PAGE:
Models and Analogues in Biology

By Society for Experimental Biology | Go to book overview

THE PROBLEM OF COMMUNICATION IN BIOLOGICAL TEACHING
By W. T. WILLIAMS Department of Botany, The University, Southampton
INTRODUCTION
For too long the analysis of teaching methods has been in the hands of the denizens of those restless sanctuaries, the University Departments and Institutes of Education. But teaching is a characteristic activity of all the higher forms of animal life, and a proper subject for study by this Society; and if I can maintain my contention that all teaching involves the use of models, it is still more a proper subject for inclusion in this Symposium. Models can be both badly chosen and incorrectly applied; I believe that we are failing into both of these traps, and that our teaching is suffering in consequence.
FIRST-ORDER MODELS
I begin with two propositions:
1. Teaching is the communication of information.
2. Information can only be communicated by means of propositions.
Propositions consist of words, but words alone cannot convey information; this, I believe, is the flaw in Suzanne Langer's stimulating work ( 1942) on the origins of language. There are, admittedly, one-word propositions; an interjection is sometimes a one-word verbal shorthand for a proposition such as 'I am experiencing pain', and is understood as such. Or the existence of an appropriate context may cause the hearer to embed a single word in a proposition of his own with little risk of ambiguity. If you and I are walking through a jungle, and I turn and say 'tigers', you will probably embed this in a suitable proposition and take appropriate action. But if I turn and say 'government' the context will supply no clue, and the word convey no information.What then is the nature of propositions? Here we may turn to Wittgenstein ('Tractatus', Sect. 4):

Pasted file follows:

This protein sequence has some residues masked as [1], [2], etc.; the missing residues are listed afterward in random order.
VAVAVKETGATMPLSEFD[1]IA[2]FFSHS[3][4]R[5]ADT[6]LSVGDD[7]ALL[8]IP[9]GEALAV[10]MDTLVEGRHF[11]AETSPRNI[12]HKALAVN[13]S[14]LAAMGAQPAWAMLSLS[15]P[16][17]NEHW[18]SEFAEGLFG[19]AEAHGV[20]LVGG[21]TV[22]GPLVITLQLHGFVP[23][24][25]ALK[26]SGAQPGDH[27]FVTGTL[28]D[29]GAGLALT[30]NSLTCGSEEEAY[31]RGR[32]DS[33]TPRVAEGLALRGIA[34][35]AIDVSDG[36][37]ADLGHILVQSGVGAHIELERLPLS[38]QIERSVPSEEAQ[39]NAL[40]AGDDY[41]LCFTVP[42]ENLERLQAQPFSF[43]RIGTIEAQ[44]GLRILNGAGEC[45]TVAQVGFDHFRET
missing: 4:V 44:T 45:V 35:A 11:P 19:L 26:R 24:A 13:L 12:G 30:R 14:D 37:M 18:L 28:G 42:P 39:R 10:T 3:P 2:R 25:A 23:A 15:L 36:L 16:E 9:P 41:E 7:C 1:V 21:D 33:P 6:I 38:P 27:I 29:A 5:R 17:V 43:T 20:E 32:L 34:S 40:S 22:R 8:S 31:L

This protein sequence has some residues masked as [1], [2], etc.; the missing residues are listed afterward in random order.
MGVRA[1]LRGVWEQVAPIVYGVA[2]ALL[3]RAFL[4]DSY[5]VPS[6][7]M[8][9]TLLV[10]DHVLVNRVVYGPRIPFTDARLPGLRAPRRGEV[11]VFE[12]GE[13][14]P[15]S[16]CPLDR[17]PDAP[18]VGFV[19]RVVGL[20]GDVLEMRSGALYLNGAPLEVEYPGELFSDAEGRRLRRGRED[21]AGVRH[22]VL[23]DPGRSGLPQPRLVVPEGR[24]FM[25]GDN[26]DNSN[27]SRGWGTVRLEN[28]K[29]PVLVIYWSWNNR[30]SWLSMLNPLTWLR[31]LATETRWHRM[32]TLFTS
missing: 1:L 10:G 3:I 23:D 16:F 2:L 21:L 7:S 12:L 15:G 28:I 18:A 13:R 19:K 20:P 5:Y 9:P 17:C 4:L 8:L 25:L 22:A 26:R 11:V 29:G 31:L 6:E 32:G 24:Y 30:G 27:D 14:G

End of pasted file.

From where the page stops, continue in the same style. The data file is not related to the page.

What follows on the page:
(4.01) The proposition is a model of the reality as we think it is.
(4.02) The proposition only asserts something, in so far as it is a picture.
(4.032) The proposition is a picture of its state of affairs, only in so far as it is logically articulated.

Later (in 4.12) Wittgenstein points out that propositions must have a logical form in common with the reality which they represent. This logical form is mirrored in the words, but has its own independent life. For, just as a

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Models and Analogues in Biology
Table of contents

Table of contents

  • Title Page iii
  • Contents v
  • Preface vii
  • Quantum Physics and Biology† 1
  • Models in Genetics 6
  • Kinetic Models of Development And Heredity 13
  • Tissues in Culture and in the Body 28
  • References 40
  • Models of Muscle 41
  • References 66
  • Mechanical Models in Zoology 69
  • Conclusions 82
  • Physical Models in Biology 83
  • Estimation of Values Of Parameters of a Model to Conform With Observations 102
  • Summary 120
  • Applications of Theoretical Models to the Study of Flight- Behaviour in Locusts and Birds 122
  • References 138
  • Electrical Analogues in Biology 140
  • Computers and the Nervous System 152
  • References 168
  • Models in Cybernetics 169
  • References 190
  • Modelling of Large-Scale Nervous Activity 192
  • Conclusions 197
  • Energy Models of Motivation 199
  • Summary 212
  • The Use of Models in the Teaching Of Embryology 214
  • School Biology as An Educational Model 230
  • Conclusion 241
  • The Problem of Communication In Biological Teaching 243
  • Acknowledge Ments 248
  • A Review of the Symposium: Models and Analogues in Biology 250
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